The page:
Depression sucks the will to take care of ourselves right out of us. We need to fight back against that urge to just wallow and give up. Easier said than done sometimes? Oh, yeah. You'll be reminding me of this in the not too distant future. That's diabetes.
A few ideas: Are you getting enough good-quality rest? Are you monitoring and correcting your vitamin D levels? Do you consciously inject humor into your everyday life? I mean consciously make an effort to surround yourself with humorous cartoons, funny movies, people who are amusing, funny songs, silly cat videos, whatever makes you smile? When you have a choice between renting a melodrama or a comedy, do you consciously pick the comedy? This is a kind of mental hygiene that I have found makes a big difference in how I feel day to day, week to week. Wallowing in sad movies, books about famous suicides, dark and melodramatic symphonies, etc. feels "comfortable" when we're depressed, but that kind of mental "diet" is NOT helping us pull out of our temporary darkness, our hopeless phase.
Instead of bashing yourself when you're already down, make a list of the GOOD things you are doing:
1) You are pumping. That takes a lot of effort. YAY for you!
2) You are using the CGM. More effort. Take a bow.
3) You are testing four times per day. That's more work. GOOD.
So you're not perfect. Who is ?!?!!!??
I applaud your efforts and know that you are doing a lot of work in the face of this nasty disease. Give yourself a certificate, a dozen roses and a hug. We can all do better. Every one of us COULD do better. But if your endo only had negative things to say (? or was that just the depression talking ?) then he should take a walk in your shoes one week and see how hard it is -- and how hard you're working.
If you're seriously worried about being a burden to your husband, try thinking of one especially nice thing you could do for him each day. If the nurturing and caring is flowing both ways, then there should be no question of things being unbalanced. As a side benefit, thinking about nice things to do for other people is a good way to distract ourselves from our negative thoughts; it helps love flow through us and lift our spirits on the way through.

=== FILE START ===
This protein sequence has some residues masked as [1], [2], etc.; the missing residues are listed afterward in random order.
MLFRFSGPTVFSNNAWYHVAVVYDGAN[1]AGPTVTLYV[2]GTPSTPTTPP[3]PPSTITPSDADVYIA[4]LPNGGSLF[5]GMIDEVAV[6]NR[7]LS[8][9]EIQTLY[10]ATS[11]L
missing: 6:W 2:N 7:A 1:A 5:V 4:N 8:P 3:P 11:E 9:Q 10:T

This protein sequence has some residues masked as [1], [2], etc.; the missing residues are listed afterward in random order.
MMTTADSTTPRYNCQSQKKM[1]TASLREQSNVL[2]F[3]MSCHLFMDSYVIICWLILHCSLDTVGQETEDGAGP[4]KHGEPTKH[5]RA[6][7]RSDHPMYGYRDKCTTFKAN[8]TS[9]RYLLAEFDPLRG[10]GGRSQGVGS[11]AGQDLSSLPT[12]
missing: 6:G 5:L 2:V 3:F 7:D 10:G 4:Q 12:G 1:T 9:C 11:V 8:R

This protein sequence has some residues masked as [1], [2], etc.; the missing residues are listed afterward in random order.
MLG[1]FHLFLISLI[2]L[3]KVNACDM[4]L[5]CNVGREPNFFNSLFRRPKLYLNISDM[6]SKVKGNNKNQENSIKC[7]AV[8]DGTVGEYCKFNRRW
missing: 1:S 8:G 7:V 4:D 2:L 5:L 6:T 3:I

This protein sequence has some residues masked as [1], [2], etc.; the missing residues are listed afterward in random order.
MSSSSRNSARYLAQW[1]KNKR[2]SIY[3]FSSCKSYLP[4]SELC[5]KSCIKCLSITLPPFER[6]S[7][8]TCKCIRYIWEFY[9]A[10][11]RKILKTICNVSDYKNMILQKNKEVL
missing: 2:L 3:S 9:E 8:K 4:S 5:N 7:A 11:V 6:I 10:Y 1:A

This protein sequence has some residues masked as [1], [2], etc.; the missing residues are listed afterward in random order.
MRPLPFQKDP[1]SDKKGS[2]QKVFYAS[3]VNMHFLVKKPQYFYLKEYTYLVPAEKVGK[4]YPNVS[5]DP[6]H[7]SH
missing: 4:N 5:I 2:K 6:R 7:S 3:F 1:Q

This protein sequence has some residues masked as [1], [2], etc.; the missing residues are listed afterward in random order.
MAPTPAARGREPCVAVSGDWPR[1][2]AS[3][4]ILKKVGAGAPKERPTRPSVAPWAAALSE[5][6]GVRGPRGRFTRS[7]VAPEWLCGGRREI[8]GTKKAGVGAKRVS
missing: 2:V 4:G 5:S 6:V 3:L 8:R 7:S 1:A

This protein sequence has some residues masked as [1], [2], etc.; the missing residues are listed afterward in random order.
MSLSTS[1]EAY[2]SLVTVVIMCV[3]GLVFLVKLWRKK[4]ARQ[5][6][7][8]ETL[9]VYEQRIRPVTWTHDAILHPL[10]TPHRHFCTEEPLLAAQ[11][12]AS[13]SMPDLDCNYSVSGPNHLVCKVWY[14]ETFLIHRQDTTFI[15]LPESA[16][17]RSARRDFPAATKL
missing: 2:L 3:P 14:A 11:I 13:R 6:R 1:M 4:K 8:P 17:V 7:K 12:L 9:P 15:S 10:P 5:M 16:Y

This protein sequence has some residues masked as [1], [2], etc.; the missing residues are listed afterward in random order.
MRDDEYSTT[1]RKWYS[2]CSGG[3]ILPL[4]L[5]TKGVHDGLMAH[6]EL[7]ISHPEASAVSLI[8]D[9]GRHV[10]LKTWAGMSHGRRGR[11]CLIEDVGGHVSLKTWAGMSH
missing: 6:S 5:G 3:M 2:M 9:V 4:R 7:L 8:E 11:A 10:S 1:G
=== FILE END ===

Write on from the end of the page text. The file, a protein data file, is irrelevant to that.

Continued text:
Well said..I agree with JeanV 100%.
Awesome post, JeanV. You nailed it.
JeanV - I like your response about choosing humor instead of melodrama. I used to choose the latter - always. I wallowed in it. Now I look for comedies and things that make me laugh. It does help. Thanks.
What a great response! Thanks, JeanV. This is very helpful.
Very well said JeanV.
Jean, can you just come spend a week with me?? I think you will be the best pick-me-upper!!
Hi Jean, you don't know me...I'm rather new here. Your reply to LAB was absolutely the most encouraging and from-the-heart response I've ever read! As someone said, right on the money! I just posted something recently about "Ready to give up" or something to that affect. God bless you for your kind and loving response!! It is a very depressing and frustrating disease. I've been thru cancer, bypass surgery (that has been pretty depressing in itself), high-blood pressure (hard to control previously) and a whole list of health issues but this "new" thing with insulin is out-of-this-world exasperating!! I've had diabetes for about 20 years and always been on pills. You are an angel!! :)
I'm sorry that you're having such a hard time. Depression is a real disease that needs treatment. I'd suggest seeing a psychiatrist/psychologist/licensed clinical social worker and get some help dealing directly with the depression. Getting out of the black hole will make it easier (or even possible) to put more effort into getting your diabetes under control and getting control is the best way to minimize the chance of further problems.
I think we all have dark days. Have you read "Diabetes Burnout" by William Polonsky?
You aren't crazy and your feelings are perfectly understandable. But you don't have to feel this way. You can do something about your condition. You can take better care of yourself. And you can feel happy. You just need to work on it.
Think about reading the book.
That's a great book, bsc. I think I should re-read it every year -- just like changing the batteries in the smoke alarm, once is not enough. This disease is a MARATHON that never ends; we need tools and tricks to keep pushing through it. He has some great ideas and perspectives to share. Thanks for reminding us.
There's a definite difference between "feeling down" and being clinically Depressed. If you are just having a hard time (feeling down) there are many things you can do to feel better and be more motivated. But if you are clinically depressed those things are unlikely to make much of an inroad. Only a mental health professional can do an assessment to determine if you are Depressed and then prescribe things such as medication and therapy. If you have tried several things to motivate yourself in terms of your Diabetes and otherwise, and they don't seem to be working, than a visit to a Mental Health professional for assessment couldn't hurt.